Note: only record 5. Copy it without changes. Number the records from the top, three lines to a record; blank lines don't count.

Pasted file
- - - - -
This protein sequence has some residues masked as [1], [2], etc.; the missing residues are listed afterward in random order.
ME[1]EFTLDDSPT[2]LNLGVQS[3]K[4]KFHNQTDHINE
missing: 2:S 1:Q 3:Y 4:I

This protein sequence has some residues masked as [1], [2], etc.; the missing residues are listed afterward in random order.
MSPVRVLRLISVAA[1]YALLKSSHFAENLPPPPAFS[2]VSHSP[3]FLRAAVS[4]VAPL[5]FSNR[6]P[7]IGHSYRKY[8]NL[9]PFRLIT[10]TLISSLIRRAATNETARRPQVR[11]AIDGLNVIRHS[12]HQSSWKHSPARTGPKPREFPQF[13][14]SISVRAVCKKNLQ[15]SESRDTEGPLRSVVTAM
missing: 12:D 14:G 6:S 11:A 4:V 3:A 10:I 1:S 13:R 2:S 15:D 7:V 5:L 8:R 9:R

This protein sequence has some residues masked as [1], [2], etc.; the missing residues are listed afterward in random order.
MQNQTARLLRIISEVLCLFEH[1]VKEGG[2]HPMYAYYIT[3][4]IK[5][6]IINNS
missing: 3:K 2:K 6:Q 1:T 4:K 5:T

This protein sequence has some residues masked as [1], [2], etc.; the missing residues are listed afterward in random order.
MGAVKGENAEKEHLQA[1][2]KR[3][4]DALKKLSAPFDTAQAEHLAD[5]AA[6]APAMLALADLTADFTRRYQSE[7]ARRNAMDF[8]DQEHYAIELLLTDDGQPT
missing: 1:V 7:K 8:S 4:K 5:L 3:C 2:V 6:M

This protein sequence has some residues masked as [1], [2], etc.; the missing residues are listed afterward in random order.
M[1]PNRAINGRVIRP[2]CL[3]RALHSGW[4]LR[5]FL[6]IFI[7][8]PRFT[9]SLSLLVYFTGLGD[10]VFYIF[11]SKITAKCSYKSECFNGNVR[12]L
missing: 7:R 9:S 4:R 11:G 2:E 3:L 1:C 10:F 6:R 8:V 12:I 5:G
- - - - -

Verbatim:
This protein sequence has some residues masked as [1], [2], etc.; the missing residues are listed afterward in random order.
M[1]PNRAINGRVIRP[2]CL[3]RALHSGW[4]LR[5]FL[6]IFI[7][8]PRFT[9]SLSLLVYFTGLGD[10]VFYIF[11]SKITAKCSYKSECFNGNVR[12]L
missing: 7:R 9:S 4:R 11:G 2:E 3:L 1:C 10:F 6:R 8:V 12:I 5:G